Septic System Question


Hello,
Havew the typical septic system with a "chamber" that feeds several perforated pipes in a leaching field. Believe the pipes are nestled in gravel, and covered with soil.
These pipes with the holes are, I believe, clogged. Or, the gravel and surrounding soil are "clogged.
Question:
Before I call anyone in:
a. Are there treatments, or perhaps steam-cleaning for the perforated pipes that is effective ?
b. Are there treatments or steam cleaning for the gravel and/or surrounding soil ?
Are any of these doable without removing any over-soil ?
e.g. just a steam probe inserted thru the main feeder pipe to the field, or... ?
I keep thinking of steam, as it's hard to believe anything else might work. Thoughts ?
Thanks, Bob
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when was the tank pumped last? if the leach drain field is clogged it MUST be replaced.
if the tank goes too long without pumping the tank fills with muck and clogs the field.
given todays laws you will likely have to be replaced
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Robert11 wrote:

Why do you think so?
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dadiOH
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Having the same problem, and am in the middle of it. Here's what happened. Septic tank filled and backed up. Removed cap, and vacuumed septic tank. Very little solids, indicating that there was a problem with the leach field. The leach field has grass on top of it, and I had been watering it quite a bit over the summer. I may have created my own problem. So, in the last two weeks, the tank has been filling, and since it isn't going out into the leach field, the leach field has had a chance of drying out. We will not know if that was the problem until the tank fills and it starts going into the leach lines again. That should happen this week.
So, in answer to your question, the answer is yes, no, definitely, maybe, and I don't know. Have you called a professional? We have a top rated guy, top rated by people I know who have used him. He's not one of these that it's all shot and everything needs to be replaced, but who identifies the problem, then goes after that.
Google septic tank problems, and that will tell you a lot about things which can affect your leach field performance. Such as overwatering, having a garbage disposal, putting eggshells coffee grounds or fats down the pipe, paving over it, doing too much laundry and overloading it, making changes such as adding toilets or baths or showers since the original build, if the sizing was cheepo minimal from the start, and other things. You may want to have it pumped, give the leach field a break, cut back on the things that will overload the system, and then see what you have.
It's a big, stinky, expensive mess to redo a leach field. So, if I have to give up some grass, take shorter showers, wear my clothes a little longer, whatever, it's worth it.
Yes, there are all sorts of things that they can do, all expensive. They can put a camera down there. They can steam it. But, if the system is sized right from the start, and none of the things mentioned above are happening to overload it or plug it up, they should run forever with just occasional pumping. Save your money on septic tank wonder products. They are a natural process, and if something like floor wax or degreaser or XO Special Cleaner is going in there and disrupting the natural process, then the thing will not work naturally.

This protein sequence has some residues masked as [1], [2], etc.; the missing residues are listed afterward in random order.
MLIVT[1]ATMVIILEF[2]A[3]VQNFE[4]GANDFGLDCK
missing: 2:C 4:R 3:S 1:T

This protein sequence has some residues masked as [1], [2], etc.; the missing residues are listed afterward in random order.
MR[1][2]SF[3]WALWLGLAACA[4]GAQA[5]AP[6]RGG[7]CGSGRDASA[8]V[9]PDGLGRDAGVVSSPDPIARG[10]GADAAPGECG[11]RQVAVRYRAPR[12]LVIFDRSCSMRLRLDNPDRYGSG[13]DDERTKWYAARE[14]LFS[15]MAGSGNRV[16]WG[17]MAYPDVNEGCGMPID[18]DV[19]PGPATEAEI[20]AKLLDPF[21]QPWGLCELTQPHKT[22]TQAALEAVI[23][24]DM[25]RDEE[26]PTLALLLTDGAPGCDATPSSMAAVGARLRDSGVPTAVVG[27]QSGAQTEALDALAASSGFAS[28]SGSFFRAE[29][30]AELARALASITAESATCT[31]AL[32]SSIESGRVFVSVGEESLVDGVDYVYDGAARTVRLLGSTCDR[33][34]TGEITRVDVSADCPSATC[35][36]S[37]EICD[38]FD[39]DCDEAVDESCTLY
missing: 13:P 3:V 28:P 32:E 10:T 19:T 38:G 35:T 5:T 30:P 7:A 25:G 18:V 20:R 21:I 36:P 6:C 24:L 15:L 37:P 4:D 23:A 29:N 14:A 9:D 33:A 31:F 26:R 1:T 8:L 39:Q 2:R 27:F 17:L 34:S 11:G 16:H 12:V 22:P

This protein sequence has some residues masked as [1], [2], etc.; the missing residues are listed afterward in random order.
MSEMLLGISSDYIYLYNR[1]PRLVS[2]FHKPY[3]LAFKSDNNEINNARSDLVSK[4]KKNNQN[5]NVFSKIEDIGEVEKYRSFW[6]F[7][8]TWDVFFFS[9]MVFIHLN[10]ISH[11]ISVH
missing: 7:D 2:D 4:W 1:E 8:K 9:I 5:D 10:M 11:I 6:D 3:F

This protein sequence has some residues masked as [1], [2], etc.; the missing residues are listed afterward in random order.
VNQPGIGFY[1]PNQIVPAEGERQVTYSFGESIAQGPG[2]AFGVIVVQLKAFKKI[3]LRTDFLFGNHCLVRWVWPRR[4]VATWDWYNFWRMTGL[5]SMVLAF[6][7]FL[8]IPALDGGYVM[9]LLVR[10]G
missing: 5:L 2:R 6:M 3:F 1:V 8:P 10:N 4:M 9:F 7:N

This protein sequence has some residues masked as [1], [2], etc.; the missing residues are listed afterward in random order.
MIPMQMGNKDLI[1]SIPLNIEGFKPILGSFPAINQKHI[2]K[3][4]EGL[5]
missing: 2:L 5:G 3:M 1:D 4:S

HTH
Steve
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One problem that has started to occur during the past quarter century since most authorities now insist on laundry water being discharged to the septic tank is synthetic fiber lint. Natural fibers would add lint that would break down and not affect a septic tank, but synthetic fibers don't break down. They flush through the system into the leach field creating a web of lint fibers in the pipes and gravel surrounding them. This evenually clogs up like any filter will and can cause the leach field to fail. Many new tank designs include a lint filter in the discharge. It is best if you can avoid any laundry lint going down the drain.
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wrote:

I have seen 3 leach fields dug up in my neighborhood and every one of them was OK (but replaced anyway). The problem was always right where the pipe came out of the tank or the collector box where the field ties to the tank pipe. The septic guys always say "well the field needed replacing too", mostly because they were there with a machine and a signed contract. It is certainly worth a few minutes with a shovel before you dig up your whole yard.
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Robert11 wrote:

They blast a shot of air into it. It's illegal in my County but legal in the next. (I live in Washington state). Don't ask me why..?? The blast of air blows the clogs and surrounding soil into a loosened state. It is reported to add years to the life of the field. Never had it done myself.
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Robert11 wrote:

I've heard of Honey Dippers attaching their hose to the drain field and blasting the drain field with liquid, hopefully opening it up again, but I wonder how they keep from pumping the solid goo into the field also? The truck pumps a hell of a lot water fast. They most always use this "feature" to shoot liquid back into the septic tank to loosen up the goo in the bottom, then pump it out again.
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Robert11 wrote:

pretty much no, no, and no. Sounds like years of non-maintenance, and now you know why the tank should be pumped every three years.
s
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